This past weekend we spent most of Saturday without power, since the city has not found every tree that can fall on power lines. Though a neighbor did have a tree fall on her house. Fortunately it was only minor damage.

      By the way, our fall color has been magnificent. Even after last weekend’s windstorm.

    5. Why are you blaming the trees? Many of them pre-date the powerlines. I know my huge oak trees are far older than my 1930s-era neighborhood. I bet that is the case in many 20thC suburbs. The power lines should have been buried with the street, sewer, and sidewalk installation.
      Even if not buried, there is much more skilled trimming that can be done around the lines than these PEPCO-contractor hackjobs.

    6. Our local power company wanted carte blanche to prune or cut down trees capable on endangering power lines, and the guidelines were so broad that most of the trees in front of our houses in the entire neighborhood were in subject to removal, and if approved the home owner would not have to be notified or have any recourse. We went through the neighborhood and put big yellow ribbons around every tree subject to removal, including an 85 foot tall bald cypress in my yard with a 4+ foot diameter. The city council was invited for a walk through, and the power company guidelines were rejected at the next meeting and they were prohibited from any more pruning or removals without permission of a city arborist. Replacement street trees are being more carefully placed and better species chosen. But the examples of tree butchery remain.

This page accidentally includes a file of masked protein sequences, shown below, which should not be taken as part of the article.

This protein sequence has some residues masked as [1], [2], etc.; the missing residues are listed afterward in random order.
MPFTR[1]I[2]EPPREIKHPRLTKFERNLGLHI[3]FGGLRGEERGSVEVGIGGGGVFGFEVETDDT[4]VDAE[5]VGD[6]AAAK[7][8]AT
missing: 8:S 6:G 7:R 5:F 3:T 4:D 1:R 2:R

7. I tend to agree that better selection of smaller trees under utility lines is much preferred, but not in all situations. Being trained as both a forester and a horticulturist I see both sides of the coin. For urban foresters, the environmental and societal services trees provide take precedent and horticulturists are criticized for focusing too much on the aesthetic. I think both are important and a balance somewhere in the middle is best. While the trees might look funny, large trees provide way more environmental and societal benefits than a small tree ever will, so only planting small trees under utility lines is not the answer. Some trees with proper pruning can be trained to grow around power lines allowing the trees to get big with the wires growing through the canopy. Elms are a good choice for this. Of course earlier and frequent pruning will be more successful and this can look a little funny at first. Some species have very excurrent growth and want to maintain a central leader and tend to be a disaster when planted near power lines. I’ve seen Ginkgo and Littleleaf Lindens that are basically topped and then send up vigorous sprouts that have to be continuously pruned out, here the costs of continuous maintenance start to outweigh the benefits the larger trees provide. I think in most situations we are left with bad decisions of the past and are trying to make the best of a less than ideal situation, but next time you see a funny looking tree, think of all of the other benefits the tree provides.